EMANUEL: Now on to lesson number three. Susan says this one she needs to show me. So one of her caseworkers, Paula Diane, agrees to take us to downtown Washington. It's Paula Diane's job to get those on the streets into shelters. But for the long-timers, she just tries to help.

PAULA DIANE: I'm like mother to 100 people.

SUSAN: We do mean mother. Mother as in mother as in mother, OK?

EMANUEL: It's well after dark. As we get ready to go out, Paula Diane starts explaining a typical night.

DIANE: The normal, standard operating procedure - you don't bed down 'til 10 p.m., get up by five in the morning.

SUSAN: Right. But you normally make sure you have an idea. You walk around and you scope the area out to find out what's going on. Because you don't want to bed down near someone who's...

DIANE: Really psychotic or really drunk because they're going to get you kicked out anyway.

SUSAN: Right. Or they may try to do something to a female.

EMANUEL: Susan says lesson number three is pick your spot carefully. She says it's the buildings that make her sidewalk vent or parking lot hideout into prime real estate. We head to Paula Diane's car so Susan can explain.

DIANE: I need to lock the door behind you all. All right, come on.

EMANUEL: As we drive along, Susan points out homeless people that I can barely see in the night's darkness. Then she tells me to lean closer.

SUSAN: See, like, look over here. Look over here. See that right there? That's a church. He's going to be there all night. OK. One, two, there are three over here. And you know what this is.

EMANUEL: It's the White House. And as Susan told me, a big public building represents one thing to her - safety.

SUSAN: Somebody chasing me and trying to cause me problems and I look at the closest place that I can go and what its affiliation is - the United States Capital, the White House, the Senate buildings and the Embassy.

EMANUEL: It's kind of like a 911 call for people who don't have a cell phone. Lesson number four - partner with a man. And ideally he's ex-military, trained in survival.

SUSAN: If you befriend a veteran, then you won't die in the street, because they will treat you as part of their unit - a part of their family, OK? You just have to learn their little ticks.

OCONNELL: The underbelly of that protection though is it's frequently someone who has a streak of violence.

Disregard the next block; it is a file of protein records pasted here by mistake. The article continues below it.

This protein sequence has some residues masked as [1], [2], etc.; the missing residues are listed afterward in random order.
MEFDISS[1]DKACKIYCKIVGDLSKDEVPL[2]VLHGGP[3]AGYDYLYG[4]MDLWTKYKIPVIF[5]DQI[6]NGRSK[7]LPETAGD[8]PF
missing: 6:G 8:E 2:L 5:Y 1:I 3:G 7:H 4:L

EMANUEL: This can be physical and sexual. Jim O'Connell, the expert on homelessness, has seen it many times.

OCONNELL: And then the issue of domestic violence becomes a really paramount issue.

EMANUEL: He says it's nearly impossible to pull homeless women away from abusive relationships. The women prefer the predictability of one man's violence to the unpredictability of street violence. Susan says protection and the never-ending need for money require sacrifices.

SUSAN: The main thing is sexual favors.

EMANUEL: And over the years, she's had to make some tough choices. But she's adamant when she tells me...

SUSAN: Everybody walking down the street is not a prostitute.

EMANUEL: She says all this is part of street life for women.

SUSAN: The men have it a little easier most of the time.

EMANUEL: So how do women?

SUSAN: We deal. We just deal. We do what we have to do.

EMANUEL: It's nearly 10 p.m. and almost time to bed down. So Susan starts to pack.

SUSAN: Let me see. Hold on, hold on, let me see. Where's my bag?

EMANUEL: Her three reusable grocery bags filled with all her worldly belongings - she gathers them up, ties back her graying hair and gets ready to head out. Susan says decades of rough sleeping have taught her that women on the street can be as tough as men, but they have to be smarter. Gabrielle Emanuel, NPR News.

Copyright © 2014 NPR. All rights reserved. Visit our website terms of use and permissions pages at www.npr.org for further information.

NPR transcripts are created on a rush deadline by Verb8tm, Inc., an NPR contractor, and produced using a proprietary transcription process developed with NPR. This text may not be in its final form and may be updated or revised in the future. Accuracy and availability may vary. The authoritative record of NPR’s programming is the audio record.